Miscellaneous Trials

Published Feb 7, 1994

PFI cooperators make their own decisions on what trials are to be done, so it’s not surprising that there are some “one of a kind” trials. The Dordt College Agricultural Stewardship Center, for example, is located near Sioux Center, an area with many dairy farms. The Center carried out two corn variety trials in 1993, one for silage and one for grain (Table 4). They were interested in seeing if the waxy varieties, not usually grown in Sioux County, would perform as well as others, which they did.

Ted and Donna Bauer, Audubon, continued two trials they have carried out before (Table 6). They compared purchased soybean seed to seed they grew and cleaned themselves. As in 1992, the seed that was saved back yielded as well and was more economical than purchased seed of the same variety.

The Bauers also repeated a comparison of corn harvest dates. Ted combined strips through the field every 48 rows on October 15. Then on November 4, after three weeks of good drying weather, he harvested strips halfway between the previous harvest areas. Whereas in 1991 late-harvested corn was more profitable, in 1993, ear drop and stalk rot combined to make late harvest less desirable by almost $7 per acre.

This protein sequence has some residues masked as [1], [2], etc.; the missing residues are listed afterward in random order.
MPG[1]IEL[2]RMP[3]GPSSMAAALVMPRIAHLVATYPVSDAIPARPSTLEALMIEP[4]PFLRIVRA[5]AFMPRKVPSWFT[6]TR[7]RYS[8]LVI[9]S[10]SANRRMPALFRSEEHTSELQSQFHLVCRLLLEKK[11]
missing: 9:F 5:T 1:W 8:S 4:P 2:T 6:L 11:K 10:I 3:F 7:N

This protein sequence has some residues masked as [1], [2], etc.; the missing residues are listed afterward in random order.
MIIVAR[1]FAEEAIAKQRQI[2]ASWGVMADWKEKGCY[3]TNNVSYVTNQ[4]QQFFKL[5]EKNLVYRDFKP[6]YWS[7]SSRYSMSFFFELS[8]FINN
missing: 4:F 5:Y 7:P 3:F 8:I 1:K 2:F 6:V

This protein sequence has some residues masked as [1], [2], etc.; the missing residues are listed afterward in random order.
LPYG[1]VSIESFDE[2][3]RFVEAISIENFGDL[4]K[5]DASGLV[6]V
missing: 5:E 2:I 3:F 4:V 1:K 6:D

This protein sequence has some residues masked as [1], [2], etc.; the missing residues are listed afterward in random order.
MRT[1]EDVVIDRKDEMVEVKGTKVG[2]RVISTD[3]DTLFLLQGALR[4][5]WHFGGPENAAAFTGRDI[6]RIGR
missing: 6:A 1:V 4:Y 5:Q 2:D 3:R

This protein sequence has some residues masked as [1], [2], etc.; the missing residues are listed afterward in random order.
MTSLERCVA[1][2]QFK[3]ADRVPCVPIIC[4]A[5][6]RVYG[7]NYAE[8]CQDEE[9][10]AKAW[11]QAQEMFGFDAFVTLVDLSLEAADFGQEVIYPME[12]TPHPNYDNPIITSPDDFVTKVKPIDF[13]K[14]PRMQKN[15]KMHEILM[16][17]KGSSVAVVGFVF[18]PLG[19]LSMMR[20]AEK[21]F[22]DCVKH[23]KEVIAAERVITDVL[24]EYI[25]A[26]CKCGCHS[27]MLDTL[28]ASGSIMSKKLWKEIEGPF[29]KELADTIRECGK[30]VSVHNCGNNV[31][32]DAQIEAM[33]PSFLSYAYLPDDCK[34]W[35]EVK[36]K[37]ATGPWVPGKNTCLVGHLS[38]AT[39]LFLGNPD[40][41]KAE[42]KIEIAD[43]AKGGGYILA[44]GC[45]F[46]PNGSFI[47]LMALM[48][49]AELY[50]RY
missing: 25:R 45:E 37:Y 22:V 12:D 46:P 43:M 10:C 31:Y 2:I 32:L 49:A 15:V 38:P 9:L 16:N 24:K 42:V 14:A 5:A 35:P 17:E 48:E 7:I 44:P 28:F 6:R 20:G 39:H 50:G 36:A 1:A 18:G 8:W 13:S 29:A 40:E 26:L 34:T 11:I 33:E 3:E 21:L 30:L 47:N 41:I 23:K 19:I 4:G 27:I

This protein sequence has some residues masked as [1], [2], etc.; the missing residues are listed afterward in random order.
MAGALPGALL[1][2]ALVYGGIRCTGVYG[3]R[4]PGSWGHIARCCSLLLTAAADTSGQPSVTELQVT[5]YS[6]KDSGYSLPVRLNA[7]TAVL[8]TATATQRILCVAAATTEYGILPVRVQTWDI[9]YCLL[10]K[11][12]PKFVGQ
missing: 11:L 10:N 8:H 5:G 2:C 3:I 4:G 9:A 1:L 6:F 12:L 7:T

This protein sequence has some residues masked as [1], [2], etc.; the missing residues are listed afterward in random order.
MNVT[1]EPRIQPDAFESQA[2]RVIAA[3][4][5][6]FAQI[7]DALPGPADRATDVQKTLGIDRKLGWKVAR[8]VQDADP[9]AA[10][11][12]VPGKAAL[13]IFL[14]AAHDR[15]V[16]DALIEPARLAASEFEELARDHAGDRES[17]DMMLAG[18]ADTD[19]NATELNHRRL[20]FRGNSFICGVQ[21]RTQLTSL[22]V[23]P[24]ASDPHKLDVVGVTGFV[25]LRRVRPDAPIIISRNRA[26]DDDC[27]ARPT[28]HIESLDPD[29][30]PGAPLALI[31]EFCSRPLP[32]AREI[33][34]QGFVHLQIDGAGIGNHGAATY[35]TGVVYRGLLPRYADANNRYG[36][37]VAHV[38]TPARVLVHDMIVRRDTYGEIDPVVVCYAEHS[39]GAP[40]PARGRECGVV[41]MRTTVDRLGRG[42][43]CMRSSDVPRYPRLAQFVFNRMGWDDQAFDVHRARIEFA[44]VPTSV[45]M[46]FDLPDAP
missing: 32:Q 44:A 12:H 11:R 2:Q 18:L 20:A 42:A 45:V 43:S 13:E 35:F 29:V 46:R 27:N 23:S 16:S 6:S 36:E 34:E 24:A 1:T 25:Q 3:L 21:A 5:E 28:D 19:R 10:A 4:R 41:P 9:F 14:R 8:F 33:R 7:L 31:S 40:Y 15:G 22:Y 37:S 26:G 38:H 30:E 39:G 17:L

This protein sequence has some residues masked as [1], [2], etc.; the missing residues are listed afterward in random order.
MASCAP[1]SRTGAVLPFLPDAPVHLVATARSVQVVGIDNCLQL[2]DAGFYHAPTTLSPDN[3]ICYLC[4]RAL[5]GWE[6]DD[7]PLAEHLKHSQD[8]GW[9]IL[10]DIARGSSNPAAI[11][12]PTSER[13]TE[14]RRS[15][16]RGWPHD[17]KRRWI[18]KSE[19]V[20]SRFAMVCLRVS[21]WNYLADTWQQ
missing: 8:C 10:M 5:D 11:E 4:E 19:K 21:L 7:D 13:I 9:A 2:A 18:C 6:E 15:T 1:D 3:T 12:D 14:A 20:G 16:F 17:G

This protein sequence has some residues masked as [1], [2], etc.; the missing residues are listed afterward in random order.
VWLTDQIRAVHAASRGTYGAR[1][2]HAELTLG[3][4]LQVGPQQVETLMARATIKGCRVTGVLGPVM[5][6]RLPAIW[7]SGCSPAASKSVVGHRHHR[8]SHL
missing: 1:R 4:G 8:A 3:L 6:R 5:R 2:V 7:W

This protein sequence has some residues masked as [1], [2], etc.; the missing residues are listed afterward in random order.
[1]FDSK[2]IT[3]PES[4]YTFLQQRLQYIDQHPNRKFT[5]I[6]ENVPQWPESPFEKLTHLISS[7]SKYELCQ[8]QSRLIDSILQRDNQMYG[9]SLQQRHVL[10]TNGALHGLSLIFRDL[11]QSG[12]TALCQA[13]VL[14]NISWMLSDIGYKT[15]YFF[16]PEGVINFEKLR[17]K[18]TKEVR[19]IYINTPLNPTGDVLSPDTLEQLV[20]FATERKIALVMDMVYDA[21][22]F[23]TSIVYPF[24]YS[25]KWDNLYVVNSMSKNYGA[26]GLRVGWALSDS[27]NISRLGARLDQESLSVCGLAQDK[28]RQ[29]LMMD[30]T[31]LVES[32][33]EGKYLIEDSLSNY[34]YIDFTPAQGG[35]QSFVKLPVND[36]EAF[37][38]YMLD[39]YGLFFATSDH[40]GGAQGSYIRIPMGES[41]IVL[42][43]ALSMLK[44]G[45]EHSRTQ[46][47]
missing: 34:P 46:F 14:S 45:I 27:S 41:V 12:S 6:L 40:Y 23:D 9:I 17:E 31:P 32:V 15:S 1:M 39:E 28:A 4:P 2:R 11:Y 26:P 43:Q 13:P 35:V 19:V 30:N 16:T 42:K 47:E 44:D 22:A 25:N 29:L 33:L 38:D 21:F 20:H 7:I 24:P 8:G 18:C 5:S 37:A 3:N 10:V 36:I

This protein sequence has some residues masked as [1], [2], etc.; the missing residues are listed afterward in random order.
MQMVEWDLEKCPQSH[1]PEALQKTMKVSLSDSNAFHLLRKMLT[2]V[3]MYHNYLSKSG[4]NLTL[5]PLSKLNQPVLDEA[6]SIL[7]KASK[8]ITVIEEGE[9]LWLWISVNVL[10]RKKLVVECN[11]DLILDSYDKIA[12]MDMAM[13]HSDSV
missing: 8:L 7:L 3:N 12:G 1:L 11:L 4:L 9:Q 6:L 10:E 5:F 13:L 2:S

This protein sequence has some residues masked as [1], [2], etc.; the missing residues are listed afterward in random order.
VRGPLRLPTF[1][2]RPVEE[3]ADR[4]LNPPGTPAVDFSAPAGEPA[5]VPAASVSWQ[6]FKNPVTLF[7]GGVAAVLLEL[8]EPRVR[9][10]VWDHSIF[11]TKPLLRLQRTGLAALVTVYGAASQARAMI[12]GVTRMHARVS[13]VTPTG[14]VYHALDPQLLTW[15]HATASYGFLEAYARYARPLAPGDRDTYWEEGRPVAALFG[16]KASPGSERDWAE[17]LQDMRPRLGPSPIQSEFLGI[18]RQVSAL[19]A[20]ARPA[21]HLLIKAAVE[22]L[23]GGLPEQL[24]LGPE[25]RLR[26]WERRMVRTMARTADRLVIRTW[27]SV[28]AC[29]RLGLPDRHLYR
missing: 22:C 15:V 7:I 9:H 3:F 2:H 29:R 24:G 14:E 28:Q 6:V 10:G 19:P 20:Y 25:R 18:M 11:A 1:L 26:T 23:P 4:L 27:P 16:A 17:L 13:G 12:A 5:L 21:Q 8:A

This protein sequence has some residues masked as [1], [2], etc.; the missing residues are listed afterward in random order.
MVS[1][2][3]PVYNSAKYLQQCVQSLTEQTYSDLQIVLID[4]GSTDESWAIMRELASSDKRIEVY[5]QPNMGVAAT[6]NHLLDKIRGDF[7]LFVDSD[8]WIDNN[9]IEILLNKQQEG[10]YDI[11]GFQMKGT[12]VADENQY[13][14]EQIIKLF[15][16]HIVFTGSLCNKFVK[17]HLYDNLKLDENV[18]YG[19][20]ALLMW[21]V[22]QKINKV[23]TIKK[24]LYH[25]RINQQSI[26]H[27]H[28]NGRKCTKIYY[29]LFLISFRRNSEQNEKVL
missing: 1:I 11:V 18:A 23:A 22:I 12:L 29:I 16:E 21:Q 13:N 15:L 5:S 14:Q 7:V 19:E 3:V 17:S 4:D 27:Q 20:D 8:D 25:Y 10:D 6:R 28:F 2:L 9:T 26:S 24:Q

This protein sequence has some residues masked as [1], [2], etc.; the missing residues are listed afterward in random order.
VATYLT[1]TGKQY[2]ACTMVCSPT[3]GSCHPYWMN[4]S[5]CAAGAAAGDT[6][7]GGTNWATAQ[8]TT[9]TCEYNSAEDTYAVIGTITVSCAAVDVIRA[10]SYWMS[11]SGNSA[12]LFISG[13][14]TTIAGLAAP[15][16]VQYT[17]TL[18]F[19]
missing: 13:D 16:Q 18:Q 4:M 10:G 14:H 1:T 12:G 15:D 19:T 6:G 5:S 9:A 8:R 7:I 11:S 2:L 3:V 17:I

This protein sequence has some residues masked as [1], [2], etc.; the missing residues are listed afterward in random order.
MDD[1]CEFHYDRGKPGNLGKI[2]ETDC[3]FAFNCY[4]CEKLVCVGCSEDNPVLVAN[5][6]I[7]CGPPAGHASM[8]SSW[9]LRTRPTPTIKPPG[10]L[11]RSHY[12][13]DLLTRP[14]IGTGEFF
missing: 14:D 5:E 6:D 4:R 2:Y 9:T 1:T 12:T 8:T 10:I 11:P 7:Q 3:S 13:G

Jeff and Gayle Olson, Winfield, raised corn with and without 9 pounds per acre of ForceTM rootworm insecticide (Table 6). They did not scout the previous year’s corn, so they did not know what to expect for insect pressure. The corn without insecticide yielded 9.2 bushels less, more than justifying the cost of insecticide.

Tom and Irene Frantzen repeated their evaluation of the rotational effects of grain amaranth (Table 6). In 1992 trials, soybeans following amaranth had performed as well as following corn, but corn following amaranth grew unevenly and yielded much less than corn following soybeans. In 1993, however, no such difficulties were encountered. Corn following corn required additional nitrogen, which the Frantzens supplied in manure, but it still did not yield as well as corn following amaranth. The information from these trials will be very useful as more growers begin to integrate amaranth into their cropping systems.

Repeating trials like these, far from indicating a lack of creativity, shows that cooperators have a lasting commitment to addressing some basic questions. Many questions in farming can’t be answered in a single trial. A variety of years and sites are required to discover the range and reliability of a practice or response. Especially when weather and other changeable factors are involved, patience and persistence pay off.